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Monday, January 2, 2012

Parenting and musings

Any morality based on reason dictates that the Molyneux’s should admit that what they are doing is wrong and has had terrible consequences. They should shut down their family business. But before they do, they should urge those that broke with their families to return home to the welcoming embrace of their loved ones and friends. Here’s hoping that happens.  

That is the theme of this site.  It is not about parenting or child psychology.  It is about issuing a warning call to the corrupt business model of the Molyneux family business.   Mission accomplished.  If a parent notices that their child is listening to the droning on of Moly and wants to check out what is going on with their kid in the room; or a young adult sees a Moly YouTube video and wants to learn more; they can search FreeDomainRadio, Molyneux, and about five or six other search strings and this site comes up at third or fourth on Bing and Google.  That is pretty much all I have wanted to do here.  Lots of folks have been warned about the true motives of Stefan Molyneux and his wife Christina Papadopoulos. Families have been saved. Young adults are reading this site and then looking at FreeDomainRadio with a wary eye. They can judge the FDR messaging and make an informed decision. There hasn’t been much need to add to the content.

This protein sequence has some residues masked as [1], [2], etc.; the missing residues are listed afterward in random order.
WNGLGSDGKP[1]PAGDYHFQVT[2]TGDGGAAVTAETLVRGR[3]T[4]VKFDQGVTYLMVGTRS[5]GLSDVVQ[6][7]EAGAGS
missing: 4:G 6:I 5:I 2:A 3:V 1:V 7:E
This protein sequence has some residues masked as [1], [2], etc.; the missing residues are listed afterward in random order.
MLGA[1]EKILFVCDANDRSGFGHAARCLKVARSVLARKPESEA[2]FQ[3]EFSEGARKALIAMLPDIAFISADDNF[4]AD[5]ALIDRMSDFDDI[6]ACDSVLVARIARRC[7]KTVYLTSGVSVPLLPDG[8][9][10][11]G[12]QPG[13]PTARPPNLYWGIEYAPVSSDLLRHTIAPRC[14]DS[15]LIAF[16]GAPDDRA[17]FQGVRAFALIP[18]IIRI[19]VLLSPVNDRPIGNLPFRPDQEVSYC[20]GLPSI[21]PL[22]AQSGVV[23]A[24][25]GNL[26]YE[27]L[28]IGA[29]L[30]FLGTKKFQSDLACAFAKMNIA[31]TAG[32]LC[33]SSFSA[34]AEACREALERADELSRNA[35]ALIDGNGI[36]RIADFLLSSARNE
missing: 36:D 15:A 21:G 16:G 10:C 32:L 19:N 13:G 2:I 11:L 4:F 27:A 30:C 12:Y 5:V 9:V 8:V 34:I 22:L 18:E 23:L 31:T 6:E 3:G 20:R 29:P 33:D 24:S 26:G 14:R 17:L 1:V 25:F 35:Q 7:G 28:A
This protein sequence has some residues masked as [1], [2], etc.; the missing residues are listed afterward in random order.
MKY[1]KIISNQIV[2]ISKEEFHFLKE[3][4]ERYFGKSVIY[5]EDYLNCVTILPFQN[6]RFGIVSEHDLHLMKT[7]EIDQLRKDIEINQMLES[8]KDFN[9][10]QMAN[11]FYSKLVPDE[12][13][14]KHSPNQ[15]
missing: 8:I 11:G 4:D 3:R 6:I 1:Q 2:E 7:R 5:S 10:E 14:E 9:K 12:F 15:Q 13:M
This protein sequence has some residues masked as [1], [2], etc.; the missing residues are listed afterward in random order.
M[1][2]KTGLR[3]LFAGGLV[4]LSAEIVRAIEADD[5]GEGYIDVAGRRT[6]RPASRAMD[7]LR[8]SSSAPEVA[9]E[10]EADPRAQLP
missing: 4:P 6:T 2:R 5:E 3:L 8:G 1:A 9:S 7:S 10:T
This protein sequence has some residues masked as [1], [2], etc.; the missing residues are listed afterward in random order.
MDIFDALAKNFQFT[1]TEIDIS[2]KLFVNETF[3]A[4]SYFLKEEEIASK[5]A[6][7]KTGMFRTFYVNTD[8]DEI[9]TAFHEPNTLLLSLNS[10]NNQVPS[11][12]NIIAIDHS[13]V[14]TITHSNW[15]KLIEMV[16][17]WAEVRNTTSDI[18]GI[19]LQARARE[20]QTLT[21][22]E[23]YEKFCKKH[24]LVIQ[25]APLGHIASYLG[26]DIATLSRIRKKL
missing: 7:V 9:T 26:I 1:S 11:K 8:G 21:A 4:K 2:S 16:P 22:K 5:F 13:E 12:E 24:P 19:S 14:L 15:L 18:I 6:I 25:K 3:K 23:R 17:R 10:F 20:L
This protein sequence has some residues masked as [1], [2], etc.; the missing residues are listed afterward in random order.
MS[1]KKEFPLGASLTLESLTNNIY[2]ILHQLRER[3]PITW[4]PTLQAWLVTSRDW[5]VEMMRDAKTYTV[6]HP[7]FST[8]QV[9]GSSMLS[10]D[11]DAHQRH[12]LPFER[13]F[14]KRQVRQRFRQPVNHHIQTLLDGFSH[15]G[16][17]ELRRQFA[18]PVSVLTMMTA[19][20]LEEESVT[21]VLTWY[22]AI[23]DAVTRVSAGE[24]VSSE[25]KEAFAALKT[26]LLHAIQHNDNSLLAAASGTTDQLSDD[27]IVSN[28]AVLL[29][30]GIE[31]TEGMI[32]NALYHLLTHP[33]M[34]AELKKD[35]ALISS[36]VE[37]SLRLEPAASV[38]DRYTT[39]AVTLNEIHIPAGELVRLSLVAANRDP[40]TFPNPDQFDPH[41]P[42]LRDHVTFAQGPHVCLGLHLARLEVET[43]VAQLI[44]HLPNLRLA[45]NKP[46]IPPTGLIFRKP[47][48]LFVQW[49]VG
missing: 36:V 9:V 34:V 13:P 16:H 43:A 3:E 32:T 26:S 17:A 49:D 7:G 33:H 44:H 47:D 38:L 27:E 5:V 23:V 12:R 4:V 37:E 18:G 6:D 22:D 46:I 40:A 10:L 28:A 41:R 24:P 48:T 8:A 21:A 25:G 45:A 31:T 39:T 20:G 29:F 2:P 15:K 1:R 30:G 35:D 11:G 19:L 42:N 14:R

Now what.  Well Parents occasionally message me in a state of shock and sadness after a defoo.  They naturally feel as if they have failed in some way.  Of course they haven't.  Still.  It is a really helpless feeling.  FDR true believers occasionally message me with suggestions that I look at myself and find the truth in my crappy parenting.  Until now, I message back the parents and ignore the trolls.  However, since the primary mission is on track, I am going to wander off and discuss parenting.  It is not directly on point, but it is related. Sort of. It is my site. I guess I can post what I want. Here goes:  

The parent as a parent: The Child is heading to danger. Parent first protects then teaches about danger. That is the majority of parenting. From infancy to adulthood, that is the process. Whether it is a hot stove or peer pressure, or driving or drugs or misunderstanding the value of education to their life’s happiness, it is the same general process. Protect and then teach. 
Suppose a (pre speech) toddler manages to slip away from your hand hold and is suddenly running straight onto a busy street.  He doesn’t move very fast.  You catch up to him easily before he reaches the curb.  You gently pick up him up; hold him in comfort and security; then point out the passing cars while showing interest and curiosity?  You gently tell the child, “You need to stay with me sweet heart.  You must not run into the street.”  Then you nuzzle your child’s neck to elicit giggles as you both watch the cars and trucks speed by.  This parental behavior causes the toddler to associate the activity of pulling away from Dad and then running into the street as a delightful moment of fun and wonderment.  Their impression is this:  The colorful cars, and sounds are not only mesmerizing, but I get a nice hug and cuddle from Dad.  Of course, giving a toddler this sort of positive reinforcement for such a dangerous bit of behavior would be parenting malpractice.